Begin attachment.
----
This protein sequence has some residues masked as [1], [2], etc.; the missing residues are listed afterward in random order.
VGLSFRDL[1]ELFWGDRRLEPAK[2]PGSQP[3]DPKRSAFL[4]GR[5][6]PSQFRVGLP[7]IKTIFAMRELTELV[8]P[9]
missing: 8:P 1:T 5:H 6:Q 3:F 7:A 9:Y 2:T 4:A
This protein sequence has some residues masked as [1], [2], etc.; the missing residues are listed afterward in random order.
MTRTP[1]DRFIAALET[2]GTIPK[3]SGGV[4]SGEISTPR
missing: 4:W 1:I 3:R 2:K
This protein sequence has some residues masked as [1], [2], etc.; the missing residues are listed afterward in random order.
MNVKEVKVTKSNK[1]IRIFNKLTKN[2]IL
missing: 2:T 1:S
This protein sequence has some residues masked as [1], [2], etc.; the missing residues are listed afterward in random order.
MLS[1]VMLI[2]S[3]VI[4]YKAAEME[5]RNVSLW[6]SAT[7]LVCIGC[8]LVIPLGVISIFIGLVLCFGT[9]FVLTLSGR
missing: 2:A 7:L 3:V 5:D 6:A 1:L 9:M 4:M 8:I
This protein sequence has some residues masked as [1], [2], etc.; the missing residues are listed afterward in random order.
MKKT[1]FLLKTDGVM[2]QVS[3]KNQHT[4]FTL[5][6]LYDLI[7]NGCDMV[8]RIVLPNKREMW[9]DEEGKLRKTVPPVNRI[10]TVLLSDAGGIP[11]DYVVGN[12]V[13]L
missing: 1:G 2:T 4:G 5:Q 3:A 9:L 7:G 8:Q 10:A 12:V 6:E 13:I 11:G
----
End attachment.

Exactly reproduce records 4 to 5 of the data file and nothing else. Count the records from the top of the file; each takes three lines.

This protein sequence has some residues masked as [1], [2], etc.; the missing residues are listed afterward in random order.
MLS[1]VMLI[2]S[3]VI[4]YKAAEME[5]RNVSLW[6]SAT[7]LVCIGC[8]LVIPLGVISIFIGLVLCFGT[9]FVLTLSGR
missing: 2:A 7:L 3:V 5:D 6:A 1:L 9:M 4:M 8:I
This protein sequence has some residues masked as [1], [2], etc.; the missing residues are listed afterward in random order.
MKKT[1]FLLKTDGVM[2]QVS[3]KNQHT[4]FTL[5][6]LYDLI[7]NGCDMV[8]RIVLPNKREMW[9]DEEGKLRKTVPPVNRI[10]TVLLSDAGGIP[11]DYVVGN[12]V[13]L
missing: 1:G 2:T 4:G 5:Q 3:A 9:L 7:G 8:Q 10:A 12:V 6:E 13:I 11:G